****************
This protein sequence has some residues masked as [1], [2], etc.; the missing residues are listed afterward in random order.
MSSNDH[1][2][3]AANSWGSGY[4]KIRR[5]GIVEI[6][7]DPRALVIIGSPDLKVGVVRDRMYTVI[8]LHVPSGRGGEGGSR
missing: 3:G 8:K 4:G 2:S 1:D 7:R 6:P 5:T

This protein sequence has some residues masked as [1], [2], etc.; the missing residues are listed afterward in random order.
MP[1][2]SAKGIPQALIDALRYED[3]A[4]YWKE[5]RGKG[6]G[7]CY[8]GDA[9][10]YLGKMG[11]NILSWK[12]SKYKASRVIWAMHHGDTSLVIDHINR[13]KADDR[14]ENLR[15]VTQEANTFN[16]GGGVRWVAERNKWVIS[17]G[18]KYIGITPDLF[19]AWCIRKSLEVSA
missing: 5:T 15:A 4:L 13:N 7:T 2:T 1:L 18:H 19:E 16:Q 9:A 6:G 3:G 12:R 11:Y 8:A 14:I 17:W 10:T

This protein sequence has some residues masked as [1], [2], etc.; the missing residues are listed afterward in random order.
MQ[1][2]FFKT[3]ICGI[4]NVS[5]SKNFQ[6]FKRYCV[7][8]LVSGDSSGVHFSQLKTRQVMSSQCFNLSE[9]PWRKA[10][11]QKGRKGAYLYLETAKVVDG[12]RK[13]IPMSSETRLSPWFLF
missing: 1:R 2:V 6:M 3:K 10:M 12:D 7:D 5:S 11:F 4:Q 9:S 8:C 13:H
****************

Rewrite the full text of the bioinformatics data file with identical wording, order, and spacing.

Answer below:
This protein sequence has some residues masked as [1], [2], etc.; the missing residues are listed afterward in random order.
MSSNDH[1][2][3]AANSWGSGY[4]KIRR[5]GIVEI[6][7]DPRALVIIGSPDLKVGVVRDRMYTVI[8]LHVPSGRGGEGGSR
missing: 3:G 8:K 4:G 2:S 1:D 7:R 6:P 5:T

This protein sequence has some residues masked as [1], [2], etc.; the missing residues are listed afterward in random order.
MP[1][2]SAKGIPQALIDALRYED[3]A[4]YWKE[5]RGKG[6]G[7]CY[8]GDA[9][10]YLGKMG[11]NILSWK[12]SKYKASRVIWAMHHGDTSLVIDHINR[13]KADDR[14]ENLR[15]VTQEANTFN[16]GGGVRWVAERNKWVIS[17]G[18]KYIGITPDLF[19]AWCIRKSLEVSA
missing: 5:T 15:A 4:L 13:N 7:T 2:T 1:L 18:H 19:E 16:Q 9:A 6:G 3:G 12:R 11:Y 8:A 14:I 17:W 10:T

This protein sequence has some residues masked as [1], [2], etc.; the missing residues are listed afterward in random order.
MQ[1][2]FFKT[3]ICGI[4]NVS[5]SKNFQ[6]FKRYCV[7][8]LVSGDSSGVHFSQLKTRQVMSSQCFNLSE[9]PWRKA[10][11]QKGRKGAYLYLETAKVVDG[12]RK[13]IPMSSETRLSPWFLF
missing: 1:R 2:V 6:M 3:K 10:M 12:D 7:D 5:S 11:F 4:Q 9:S 8:C 13:H